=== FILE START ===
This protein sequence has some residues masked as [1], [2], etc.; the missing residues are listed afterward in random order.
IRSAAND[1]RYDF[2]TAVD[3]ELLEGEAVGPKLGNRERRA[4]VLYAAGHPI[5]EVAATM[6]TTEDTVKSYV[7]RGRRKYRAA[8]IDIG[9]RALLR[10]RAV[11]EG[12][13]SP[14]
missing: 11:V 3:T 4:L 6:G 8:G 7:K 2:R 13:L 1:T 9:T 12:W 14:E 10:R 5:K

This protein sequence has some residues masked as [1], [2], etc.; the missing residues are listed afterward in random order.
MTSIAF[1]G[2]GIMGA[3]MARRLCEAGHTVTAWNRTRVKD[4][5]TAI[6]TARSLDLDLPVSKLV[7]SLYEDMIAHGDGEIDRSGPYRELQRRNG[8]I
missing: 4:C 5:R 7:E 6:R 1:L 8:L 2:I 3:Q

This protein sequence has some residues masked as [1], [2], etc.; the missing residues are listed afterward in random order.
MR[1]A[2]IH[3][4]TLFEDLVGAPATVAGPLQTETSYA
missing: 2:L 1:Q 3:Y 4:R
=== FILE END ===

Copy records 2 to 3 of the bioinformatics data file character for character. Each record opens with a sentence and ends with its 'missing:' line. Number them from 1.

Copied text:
This protein sequence has some residues masked as [1], [2], etc.; the missing residues are listed afterward in random order.
MTSIAF[1]G[2]GIMGA[3]MARRLCEAGHTVTAWNRTRVKD[4][5]TAI[6]TARSLDLDLPVSKLV[7]SLYEDMIAHGDGEIDRSGPYRELQRRNG[8]I
missing: 4:C 5:R 7:E 6:R 1:L 8:L 2:I 3:Q

This protein sequence has some residues masked as [1], [2], etc.; the missing residues are listed afterward in random order.
MR[1]A[2]IH[3][4]TLFEDLVGAPATVAGPLQTETSYA
missing: 2:L 1:Q 3:Y 4:R